Israel braces for flare-up as Gazan rockets hit
JERUSALEM (Reuters) - Palestinian rockets struck two cities deep in Israel on Wednesday, wounding a resident and prompting Prime Minister Benjamin Netanyahu to threaten lengthy "exchanges of blows" with the Hamas-ruled Gaza Strip.
Islamic Jihad, a smaller Gaza faction and occasional Hamas ally, claimed responsibility for the attacks on Beersheba and Ashdod.
They followed Israeli air strikes and shelling in the Gaza Strip on Tuesday that killed four Palestinian civilians, including three children playing football, and five militants, medical officials said.
Netanyahu, who voiced regret for Tuesday's civilian deaths and said Israel sought no escalation, took a tougher tone after some members of his cabinet mooted a wider offensive on Gaza.
Israel's three-week war in the impoverished coastal enclave in 2009 killed about 1,400 Palestinians, drawing heavy international censure. Hamas had mostly held fire since.
"No country would be prepared to absorb protracted missile fire on its cities and civilians, and of course the State of Israel is not prepared to," Netanyahu said in parliament.
"It could be that this matter will entail exchanges of blows, and it may take a certain period of time, but we are very determined to strike at the terrorist elements and deny them the means of attacking our citizens," he said, according to a transcript issued by his office.
By not explicitly mentioning Hamas, Netanyahu may have been trying to distinguish between the dominant Palestinian Islamist movement and other Gazan militants involved in the fighting.
Hamas fired more than two dozen mortar shells and rockets over the weekend, saying it was retaliating for deadly Israeli strikes. But while Hamas cadres went on high alert on Wednesday, they did not appear to be initiating attacks of their own.
Islamic Jihad said it launched three Grads, assembly-line rockets more sophisticated than some shorter-range projectiles Palestinians have used in the past, at Beersheba and Ashdod, 35 km (20 miles) and 40 km from Gaza respectively.
In a statement, Islamic Jihad said it sought to avenge "the Zionist massacres against our fighters and people" and would continue to fight "until the full liberation of our lands" -- a reference to Israel, as well as the West Bank and Gaza.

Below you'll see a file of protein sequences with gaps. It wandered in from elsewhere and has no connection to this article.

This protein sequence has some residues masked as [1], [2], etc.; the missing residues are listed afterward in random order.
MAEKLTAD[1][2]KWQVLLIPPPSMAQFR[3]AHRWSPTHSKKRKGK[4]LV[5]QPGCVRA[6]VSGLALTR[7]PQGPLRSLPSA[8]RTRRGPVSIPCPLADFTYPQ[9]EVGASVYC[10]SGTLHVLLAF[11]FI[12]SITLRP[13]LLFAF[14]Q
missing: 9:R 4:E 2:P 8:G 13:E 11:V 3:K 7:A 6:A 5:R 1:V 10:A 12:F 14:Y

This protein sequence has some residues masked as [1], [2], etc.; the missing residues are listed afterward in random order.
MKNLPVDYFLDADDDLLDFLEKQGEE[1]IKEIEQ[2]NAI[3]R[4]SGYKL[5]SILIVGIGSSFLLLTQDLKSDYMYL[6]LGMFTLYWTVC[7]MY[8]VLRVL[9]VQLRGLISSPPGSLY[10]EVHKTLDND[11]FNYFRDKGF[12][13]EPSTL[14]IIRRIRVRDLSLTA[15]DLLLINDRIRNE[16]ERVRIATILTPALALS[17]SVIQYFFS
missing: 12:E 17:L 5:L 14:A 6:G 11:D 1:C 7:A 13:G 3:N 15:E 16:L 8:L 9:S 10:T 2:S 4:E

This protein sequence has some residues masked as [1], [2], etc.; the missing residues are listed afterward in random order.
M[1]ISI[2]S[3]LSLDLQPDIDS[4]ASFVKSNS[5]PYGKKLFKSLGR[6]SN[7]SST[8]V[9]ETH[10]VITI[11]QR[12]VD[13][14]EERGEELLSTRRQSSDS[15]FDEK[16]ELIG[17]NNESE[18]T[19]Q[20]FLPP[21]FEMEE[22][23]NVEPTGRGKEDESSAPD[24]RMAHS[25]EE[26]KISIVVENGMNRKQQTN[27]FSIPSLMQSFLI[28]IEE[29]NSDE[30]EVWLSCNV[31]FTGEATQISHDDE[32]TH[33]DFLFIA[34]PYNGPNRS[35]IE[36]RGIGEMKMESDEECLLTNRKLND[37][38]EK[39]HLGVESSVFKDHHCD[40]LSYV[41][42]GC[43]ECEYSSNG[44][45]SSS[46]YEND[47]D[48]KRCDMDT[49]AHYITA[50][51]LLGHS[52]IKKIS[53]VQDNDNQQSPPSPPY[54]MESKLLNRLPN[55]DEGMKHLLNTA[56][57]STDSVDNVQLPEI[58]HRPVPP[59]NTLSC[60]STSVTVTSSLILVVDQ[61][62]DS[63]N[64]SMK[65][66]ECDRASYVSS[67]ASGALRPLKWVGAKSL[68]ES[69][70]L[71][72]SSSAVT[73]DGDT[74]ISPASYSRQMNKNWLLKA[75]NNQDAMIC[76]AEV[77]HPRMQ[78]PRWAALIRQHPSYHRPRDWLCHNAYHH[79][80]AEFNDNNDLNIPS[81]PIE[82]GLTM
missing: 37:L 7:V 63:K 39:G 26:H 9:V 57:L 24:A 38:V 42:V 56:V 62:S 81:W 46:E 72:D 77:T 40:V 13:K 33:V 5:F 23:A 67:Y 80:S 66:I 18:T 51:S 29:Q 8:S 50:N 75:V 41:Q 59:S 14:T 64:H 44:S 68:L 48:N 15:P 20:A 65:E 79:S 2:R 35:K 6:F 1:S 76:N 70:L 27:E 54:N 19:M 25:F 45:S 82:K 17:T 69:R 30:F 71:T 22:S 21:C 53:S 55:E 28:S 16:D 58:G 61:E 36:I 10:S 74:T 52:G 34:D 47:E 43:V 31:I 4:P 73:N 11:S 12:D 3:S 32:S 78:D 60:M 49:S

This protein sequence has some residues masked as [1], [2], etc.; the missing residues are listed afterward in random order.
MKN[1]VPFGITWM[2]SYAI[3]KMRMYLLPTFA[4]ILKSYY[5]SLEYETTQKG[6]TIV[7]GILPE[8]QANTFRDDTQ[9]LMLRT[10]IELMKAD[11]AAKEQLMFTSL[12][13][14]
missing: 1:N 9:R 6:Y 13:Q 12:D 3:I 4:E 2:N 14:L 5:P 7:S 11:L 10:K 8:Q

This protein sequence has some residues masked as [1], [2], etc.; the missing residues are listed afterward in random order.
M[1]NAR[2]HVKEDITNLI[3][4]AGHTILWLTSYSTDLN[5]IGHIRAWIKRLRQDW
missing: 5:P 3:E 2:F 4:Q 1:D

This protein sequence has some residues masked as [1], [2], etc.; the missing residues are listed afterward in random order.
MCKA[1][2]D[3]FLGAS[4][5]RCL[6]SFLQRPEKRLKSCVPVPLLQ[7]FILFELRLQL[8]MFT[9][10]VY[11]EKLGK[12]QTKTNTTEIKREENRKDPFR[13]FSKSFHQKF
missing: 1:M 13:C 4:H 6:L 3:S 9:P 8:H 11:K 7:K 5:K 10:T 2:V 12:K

Hamas, which won a Palestinian election in 2006 and seized control of Gaza a year later, likewise spurns peace with the Jewish state. But in the past it has proposed long-term truces.
Gaza has been kept under grinding embargoes by Israel and neighboring Egypt, while in the Israeli-occupied West Bank, Hamas's U.S.-backed rival, Palestinian President Mahmoud Abbas, has overseen improved security and economic prospects.
With unrest rocking the Arab world, Abbas has broached reconciliation with Hamas, whose forces have cracked down on protests in Gaza.
Israeli Vice Premier Silvan Shalom said the Islamists may have opened a new front with Israel "to stop any possibility of dialogue among the Palestinians or to come to the intra-Palestinian negotiation in a far stronger position".
Speaking on Israel Radio before Netanyahu's remarks in parliament, Shalom said the government would have to consider a fresh offensive in Gaza. A similar prediction was made by Matan Vilnai, Israel's homefront defense minister.
"I say this despite the fact that I know such a thing would, of course, bring the region to a far more combustible situation," Shalom said.
An Israeli military spokeswoman said a Beersheba man suffered moderate shrapnel wounds. Authorities ordered schools closed in Beersheba and advised residents to be ready to take shelter at the sound of sirens.
(Additional reporting by Nidal al-Mughrabi in Gaza; Editing by Janet Lawrence)
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